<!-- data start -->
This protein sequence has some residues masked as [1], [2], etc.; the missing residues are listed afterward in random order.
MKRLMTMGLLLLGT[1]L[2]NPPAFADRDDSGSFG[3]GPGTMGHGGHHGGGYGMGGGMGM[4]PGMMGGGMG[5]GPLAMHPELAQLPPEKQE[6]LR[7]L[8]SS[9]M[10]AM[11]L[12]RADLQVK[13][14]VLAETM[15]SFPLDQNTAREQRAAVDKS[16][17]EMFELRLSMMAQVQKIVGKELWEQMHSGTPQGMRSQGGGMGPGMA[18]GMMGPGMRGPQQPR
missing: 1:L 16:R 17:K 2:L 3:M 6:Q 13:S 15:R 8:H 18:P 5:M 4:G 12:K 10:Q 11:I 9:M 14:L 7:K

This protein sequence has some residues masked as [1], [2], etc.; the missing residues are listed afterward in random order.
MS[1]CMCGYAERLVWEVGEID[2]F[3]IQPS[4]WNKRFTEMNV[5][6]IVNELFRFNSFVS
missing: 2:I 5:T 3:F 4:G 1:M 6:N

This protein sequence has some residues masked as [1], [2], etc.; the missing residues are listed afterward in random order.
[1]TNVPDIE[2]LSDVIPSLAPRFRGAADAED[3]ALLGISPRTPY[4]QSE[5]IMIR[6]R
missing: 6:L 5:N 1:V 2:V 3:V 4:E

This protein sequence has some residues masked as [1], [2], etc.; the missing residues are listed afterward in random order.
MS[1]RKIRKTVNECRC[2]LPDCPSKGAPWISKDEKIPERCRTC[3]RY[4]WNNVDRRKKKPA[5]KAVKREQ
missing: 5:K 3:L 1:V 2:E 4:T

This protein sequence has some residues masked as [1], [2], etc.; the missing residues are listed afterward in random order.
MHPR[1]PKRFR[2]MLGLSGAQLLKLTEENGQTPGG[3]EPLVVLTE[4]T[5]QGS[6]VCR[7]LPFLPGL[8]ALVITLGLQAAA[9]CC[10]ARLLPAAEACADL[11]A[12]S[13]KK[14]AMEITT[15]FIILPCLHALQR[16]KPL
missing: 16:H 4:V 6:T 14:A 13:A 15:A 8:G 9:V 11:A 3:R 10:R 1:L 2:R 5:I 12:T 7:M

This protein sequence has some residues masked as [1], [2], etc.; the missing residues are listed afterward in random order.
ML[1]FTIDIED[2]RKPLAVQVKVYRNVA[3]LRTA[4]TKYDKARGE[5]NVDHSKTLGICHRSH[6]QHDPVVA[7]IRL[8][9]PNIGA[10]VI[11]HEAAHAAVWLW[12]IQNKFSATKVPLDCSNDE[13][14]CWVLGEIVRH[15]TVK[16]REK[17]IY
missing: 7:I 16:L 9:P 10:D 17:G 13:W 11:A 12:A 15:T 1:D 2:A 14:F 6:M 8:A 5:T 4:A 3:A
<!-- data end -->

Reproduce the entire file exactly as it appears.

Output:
This protein sequence has some residues masked as [1], [2], etc.; the missing residues are listed afterward in random order.
MKRLMTMGLLLLGT[1]L[2]NPPAFADRDDSGSFG[3]GPGTMGHGGHHGGGYGMGGGMGM[4]PGMMGGGMG[5]GPLAMHPELAQLPPEKQE[6]LR[7]L[8]SS[9]M[10]AM[11]L[12]RADLQVK[13][14]VLAETM[15]SFPLDQNTAREQRAAVDKS[16][17]EMFELRLSMMAQVQKIVGKELWEQMHSGTPQGMRSQGGGMGPGMA[18]GMMGPGMRGPQQPR
missing: 1:L 16:R 17:K 2:L 3:M 6:Q 13:S 15:R 8:H 18:P 5:M 4:G 12:K 10:Q 11:I 9:M 14:L 7:K

This protein sequence has some residues masked as [1], [2], etc.; the missing residues are listed afterward in random order.
MS[1]CMCGYAERLVWEVGEID[2]F[3]IQPS[4]WNKRFTEMNV[5][6]IVNELFRFNSFVS
missing: 2:I 5:T 3:F 4:G 1:M 6:N

This protein sequence has some residues masked as [1], [2], etc.; the missing residues are listed afterward in random order.
[1]TNVPDIE[2]LSDVIPSLAPRFRGAADAED[3]ALLGISPRTPY[4]QSE[5]IMIR[6]R
missing: 6:L 5:N 1:V 2:V 3:V 4:E

This protein sequence has some residues masked as [1], [2], etc.; the missing residues are listed afterward in random order.
MS[1]RKIRKTVNECRC[2]LPDCPSKGAPWISKDEKIPERCRTC[3]RY[4]WNNVDRRKKKPA[5]KAVKREQ
missing: 5:K 3:L 1:V 2:E 4:T

This protein sequence has some residues masked as [1], [2], etc.; the missing residues are listed afterward in random order.
MHPR[1]PKRFR[2]MLGLSGAQLLKLTEENGQTPGG[3]EPLVVLTE[4]T[5]QGS[6]VCR[7]LPFLPGL[8]ALVITLGLQAAA[9]CC[10]ARLLPAAEACADL[11]A[12]S[13]KK[14]AMEITT[15]FIILPCLHALQR[16]KPL
missing: 16:H 4:V 6:T 14:A 13:A 15:A 8:G 9:V 11:A 3:R 10:R 1:L 2:R 5:I 12:T 7:M

This protein sequence has some residues masked as [1], [2], etc.; the missing residues are listed afterward in random order.
ML[1]FTIDIED[2]RKPLAVQVKVYRNVA[3]LRTA[4]TKYDKARGE[5]NVDHSKTLGICHRSH[6]QHDPVVA[7]IRL[8][9]PNIGA[10]VI[11]HEAAHAAVWLW[12]IQNKFSATKVPLDCSNDE[13][14]CWVLGEIVRH[15]TVK[16]REK[17]IY
missing: 7:I 16:L 9:P 10:D 17:G 13:W 11:A 12:A 15:T 1:D 2:A 14:F 6:M 8:A 5:T 4:A 3:A